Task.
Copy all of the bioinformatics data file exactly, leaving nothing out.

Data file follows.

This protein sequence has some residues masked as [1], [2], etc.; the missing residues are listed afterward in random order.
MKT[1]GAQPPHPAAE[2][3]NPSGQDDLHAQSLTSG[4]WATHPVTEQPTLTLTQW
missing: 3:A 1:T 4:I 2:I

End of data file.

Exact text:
This protein sequence has some residues masked as [1], [2], etc.; the missing residues are listed afterward in random order.
MKT[1]GAQPPHPAAE[2][3]NPSGQDDLHAQSLTSG[4]WATHPVTEQPTLTLTQW
missing: 3:A 1:T 4:I 2:I